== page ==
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# [sci.astro] General (Astronomy Frequently Asked Questions) (2/9)Section - B.15 Is the Earth's sky blue because its atmosphere is nitrogen and oxygen? Or could other planets also have blue

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Top Document: [sci.astro] General (Astronomy Frequently Asked Questions) (2/9)
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```	skies?
Author: Paul Schlyter <pausch@saaf.se>

The Earth's sky is blue because the air molecules (largely nitrogen
and oxygen) are much smaller than the wavelength of light.  When light
encounters particles much smaller than its wavelength, the scattered
intensity is inversely proportional to the 4'th power of the
wavelength.  This is called "Rayleigh scattering," and it means that
half the wavelength is scattered with 2**4 = 16 times more intensity.
That's why the sky appears blue: the blue light is scattered some 16
times more strongly than the red light.  Rayleigh scattering is also
the reason why the setting Sun appears red: the blue light has been
scattered away from the direct sunlight.

Thus, if the atmosphere of another planet is composed of a transparent
gas or gases whose molecules are much smaller than the wavelength of
light, we would, in general, also expect the sky on that planet to
have a blue color.

If you want another color of the sky, you need bigger particles in the
air.  You need something bigger than molecules in the air---dust.

Dust particles can be many times larger than air molecules but still
small enough to not fall out to the ground.  If the dust particles are
much larger than the wavelength of light, the scattered light will be
neutral in color (i.e., white or gray)---this also happens in clouds
here on Earth, which consist of water droplets.  If the dust particles
are of approximately the same size as the wavelength of light, the
situation gets complex, and all sorts of interesting scattering
phenomena may happen.  This happens here on Earth from time to time,
particularly in desert areas, where the sky may appear white, brown,
or some other color.  Dust is also responsible for the pinkish sky on
Mars, as seen in the photographs returned from the Viking landers.

If the atmosphere contains lots of dust, the direct light from the Sun
or Moon may occasionally get some quite unusual color.  Sometimes,
green and blue moons have been reported.  These phenomena are quite
rare though---they happen only "once in a blue moon...."  :) The dust
responsible for these unusual color phenomena is most often volcanic
in origin.  When El Chicon erupted in 1982, this caused unusually
strongly colored sunsets in equatorial areas for more than one year.
The much bigger volcanic explosion at Krakatoa, some 110 years ago,
caused green and blue moons worldwide for a few years.  (See also
Section 3 of the FAQ, Question C.08, on the meaning of the term "blue
moon.")

One possible exception to the above discussion is if the clouds on the
planet are composed of a strongly colored chemical.  This might occur
on Jupiter, where the clouds are thought to contain sulfur, phosphorus,
and/or various organic chemicals.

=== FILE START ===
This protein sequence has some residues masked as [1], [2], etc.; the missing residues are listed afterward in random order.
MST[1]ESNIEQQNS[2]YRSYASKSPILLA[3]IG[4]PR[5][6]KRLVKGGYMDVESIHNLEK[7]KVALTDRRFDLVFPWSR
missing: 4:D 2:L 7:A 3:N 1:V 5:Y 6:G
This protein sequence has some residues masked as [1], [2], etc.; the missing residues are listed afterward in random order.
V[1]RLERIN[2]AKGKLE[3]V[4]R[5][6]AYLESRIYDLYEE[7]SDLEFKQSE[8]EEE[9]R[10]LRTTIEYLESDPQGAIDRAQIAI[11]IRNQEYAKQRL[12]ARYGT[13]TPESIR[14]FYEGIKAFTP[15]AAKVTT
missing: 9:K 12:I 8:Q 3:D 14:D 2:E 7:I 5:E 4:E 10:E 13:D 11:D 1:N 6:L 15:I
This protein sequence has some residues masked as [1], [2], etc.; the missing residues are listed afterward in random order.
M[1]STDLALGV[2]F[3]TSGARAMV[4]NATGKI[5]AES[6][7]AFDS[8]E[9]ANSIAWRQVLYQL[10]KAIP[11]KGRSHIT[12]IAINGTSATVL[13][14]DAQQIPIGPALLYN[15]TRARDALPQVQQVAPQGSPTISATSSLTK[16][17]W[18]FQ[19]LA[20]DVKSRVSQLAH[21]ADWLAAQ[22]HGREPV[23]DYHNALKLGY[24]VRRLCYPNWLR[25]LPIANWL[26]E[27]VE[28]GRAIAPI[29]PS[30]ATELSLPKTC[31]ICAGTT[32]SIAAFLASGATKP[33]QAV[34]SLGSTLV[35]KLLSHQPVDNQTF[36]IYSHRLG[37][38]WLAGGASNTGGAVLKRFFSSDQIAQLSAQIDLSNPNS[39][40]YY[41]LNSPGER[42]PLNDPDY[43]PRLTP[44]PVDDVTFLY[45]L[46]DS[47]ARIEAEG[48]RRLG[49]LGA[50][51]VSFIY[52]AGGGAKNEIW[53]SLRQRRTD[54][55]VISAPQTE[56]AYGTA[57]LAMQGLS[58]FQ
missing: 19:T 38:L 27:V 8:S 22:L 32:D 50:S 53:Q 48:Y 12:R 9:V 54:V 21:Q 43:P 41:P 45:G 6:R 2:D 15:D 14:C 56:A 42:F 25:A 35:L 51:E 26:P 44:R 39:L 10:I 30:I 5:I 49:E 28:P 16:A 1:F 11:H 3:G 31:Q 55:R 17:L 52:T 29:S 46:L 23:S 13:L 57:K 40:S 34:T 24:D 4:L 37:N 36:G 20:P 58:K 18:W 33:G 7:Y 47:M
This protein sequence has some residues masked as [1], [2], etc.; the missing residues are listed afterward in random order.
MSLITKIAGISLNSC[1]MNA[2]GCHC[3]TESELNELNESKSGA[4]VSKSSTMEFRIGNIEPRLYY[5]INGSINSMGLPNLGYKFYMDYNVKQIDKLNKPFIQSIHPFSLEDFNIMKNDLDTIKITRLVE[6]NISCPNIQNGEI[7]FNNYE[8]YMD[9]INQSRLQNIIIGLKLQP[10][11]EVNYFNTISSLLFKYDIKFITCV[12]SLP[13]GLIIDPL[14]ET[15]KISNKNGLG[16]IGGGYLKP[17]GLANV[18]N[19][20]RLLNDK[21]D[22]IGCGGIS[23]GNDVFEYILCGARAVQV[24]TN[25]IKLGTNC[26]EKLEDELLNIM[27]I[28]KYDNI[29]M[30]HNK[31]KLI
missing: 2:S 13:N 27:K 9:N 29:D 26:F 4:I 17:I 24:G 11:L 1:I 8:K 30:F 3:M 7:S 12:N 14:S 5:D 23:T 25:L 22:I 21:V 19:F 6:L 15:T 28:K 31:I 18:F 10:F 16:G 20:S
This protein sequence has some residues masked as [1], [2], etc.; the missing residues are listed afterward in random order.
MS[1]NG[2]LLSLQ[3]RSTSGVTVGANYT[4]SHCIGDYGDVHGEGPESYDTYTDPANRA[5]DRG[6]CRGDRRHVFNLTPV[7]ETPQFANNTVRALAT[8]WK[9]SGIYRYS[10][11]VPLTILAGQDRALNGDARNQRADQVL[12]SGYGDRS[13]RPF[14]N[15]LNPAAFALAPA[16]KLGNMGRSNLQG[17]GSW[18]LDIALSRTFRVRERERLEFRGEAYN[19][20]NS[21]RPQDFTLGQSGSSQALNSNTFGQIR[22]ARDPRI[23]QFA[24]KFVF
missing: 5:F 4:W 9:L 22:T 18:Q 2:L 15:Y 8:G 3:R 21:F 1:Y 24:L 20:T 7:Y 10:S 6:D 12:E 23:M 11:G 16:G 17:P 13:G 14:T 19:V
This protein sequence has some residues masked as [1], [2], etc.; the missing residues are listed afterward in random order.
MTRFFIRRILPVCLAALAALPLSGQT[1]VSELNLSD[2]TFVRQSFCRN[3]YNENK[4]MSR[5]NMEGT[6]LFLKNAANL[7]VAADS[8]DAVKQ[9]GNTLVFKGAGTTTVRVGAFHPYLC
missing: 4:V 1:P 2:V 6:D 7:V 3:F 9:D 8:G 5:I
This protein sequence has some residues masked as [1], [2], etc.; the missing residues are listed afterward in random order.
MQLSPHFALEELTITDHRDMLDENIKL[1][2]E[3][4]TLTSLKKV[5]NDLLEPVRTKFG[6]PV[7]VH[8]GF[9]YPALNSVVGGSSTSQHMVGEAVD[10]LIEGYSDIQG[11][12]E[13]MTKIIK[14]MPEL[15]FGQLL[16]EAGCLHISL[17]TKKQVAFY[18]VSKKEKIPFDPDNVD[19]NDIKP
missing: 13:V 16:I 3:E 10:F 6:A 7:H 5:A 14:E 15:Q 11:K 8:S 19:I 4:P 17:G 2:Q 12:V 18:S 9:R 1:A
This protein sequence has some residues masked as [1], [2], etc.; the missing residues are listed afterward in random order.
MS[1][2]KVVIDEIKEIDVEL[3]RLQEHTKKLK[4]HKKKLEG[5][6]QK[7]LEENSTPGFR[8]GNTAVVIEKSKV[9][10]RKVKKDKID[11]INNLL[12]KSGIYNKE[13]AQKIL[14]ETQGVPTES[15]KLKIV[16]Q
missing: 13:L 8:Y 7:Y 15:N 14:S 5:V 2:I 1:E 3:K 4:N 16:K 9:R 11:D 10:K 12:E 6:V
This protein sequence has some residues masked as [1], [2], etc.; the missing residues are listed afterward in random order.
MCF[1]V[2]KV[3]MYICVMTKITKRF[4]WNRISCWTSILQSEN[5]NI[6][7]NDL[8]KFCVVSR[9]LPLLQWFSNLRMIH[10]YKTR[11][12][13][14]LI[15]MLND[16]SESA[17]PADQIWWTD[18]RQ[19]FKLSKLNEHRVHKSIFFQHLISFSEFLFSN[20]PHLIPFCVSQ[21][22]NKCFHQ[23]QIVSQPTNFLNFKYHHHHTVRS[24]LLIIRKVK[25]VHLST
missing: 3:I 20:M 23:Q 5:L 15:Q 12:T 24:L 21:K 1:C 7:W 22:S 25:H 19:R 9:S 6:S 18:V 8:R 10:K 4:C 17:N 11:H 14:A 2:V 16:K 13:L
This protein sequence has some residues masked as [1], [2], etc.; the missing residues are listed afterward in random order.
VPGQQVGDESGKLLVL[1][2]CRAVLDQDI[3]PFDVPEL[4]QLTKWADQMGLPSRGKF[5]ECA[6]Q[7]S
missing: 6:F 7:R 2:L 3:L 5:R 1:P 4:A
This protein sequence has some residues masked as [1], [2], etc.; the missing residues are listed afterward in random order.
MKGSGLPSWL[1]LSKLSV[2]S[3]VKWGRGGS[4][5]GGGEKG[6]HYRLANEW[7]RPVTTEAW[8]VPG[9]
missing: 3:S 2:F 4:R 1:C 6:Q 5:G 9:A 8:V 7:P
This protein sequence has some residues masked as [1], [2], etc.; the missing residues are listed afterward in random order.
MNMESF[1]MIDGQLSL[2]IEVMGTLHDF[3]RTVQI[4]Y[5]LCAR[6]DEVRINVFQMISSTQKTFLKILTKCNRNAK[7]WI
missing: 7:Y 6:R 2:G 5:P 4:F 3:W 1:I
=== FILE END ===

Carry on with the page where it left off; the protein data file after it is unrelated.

It's also worth pointing out that the light of the planet's primary is
quite insignificant.  Our eyes are highly adaptable to the dominating
illumination and perceive it as "white," within a quite wide range of
possible colors.  During daytime, we perceive the light from the Sun
(6000 K) as white, and at night we perceive the light from our
incandescent lamps (2800 K, like a late, cool M star) as white.  Only
if we put these two lights side-by-side, at comparable intensities,
will we perceive a clear color difference.

If the Sun was a hot star (say of spectral type B), it's likely we
still would perceive its light as "white" and the sky's color as blue.

Additional discussion of the color of the sky on planets and moons in
the solar system is in Chapter 10 of _Pale Blue Dot_ by Carl Sagan.

```

## User Contributions:

Keith Phemister
Sep 13, 2024 @ 11:23 pm
Copied from above: If the Universe were infinitely old, infinite in extent, and filled
with stars, then every direction you looked would eventually end on
the surface of a star, and the whole sky would be as bright as the
surface of the Sun.
Why would anyone assume this? Certainly, we have directions where we look that are dark because something that does not emit light (is not a star) is between us and the light. A close example is in our own solar system. When we look at the Sun (a star) during a solar eclipse the Moon blocks the light. When we look at the inner planets of our solar system (Mercury and Venus) as they pass between us and the Sun, do we not get the same effect, i.e. in the direction of the planet we see no light from the Sun? Those planets simply look like dark spots on the Sun.
Olbers' paradox seems to assume that only stars exist in the universe, but what about the planets? Aren't there more planets than stars, thus more obstructions to light than sources of light?
What may be more interesting is why can we see certain stars seemingly continuously. Are there no planets or other obstructions between them and us? Or is the twinkle in stars just caused by the movement of obstructions across the path of light between the stars and us? I was always told the twinkle defines a star while the steady light reflected by our planets defines a planet. Is that because the planets of our solar system don't have the obstructions between Earth and them to cause a twinkle effect?
9-14-2024 KP

Top Document: [sci.astro] General (Astronomy Frequently Asked Questions) (2/9)
Previous Document: B.14 Why do eggs balance on the equinox?
Next Document: B.16 What are the Lagrange (L) points?

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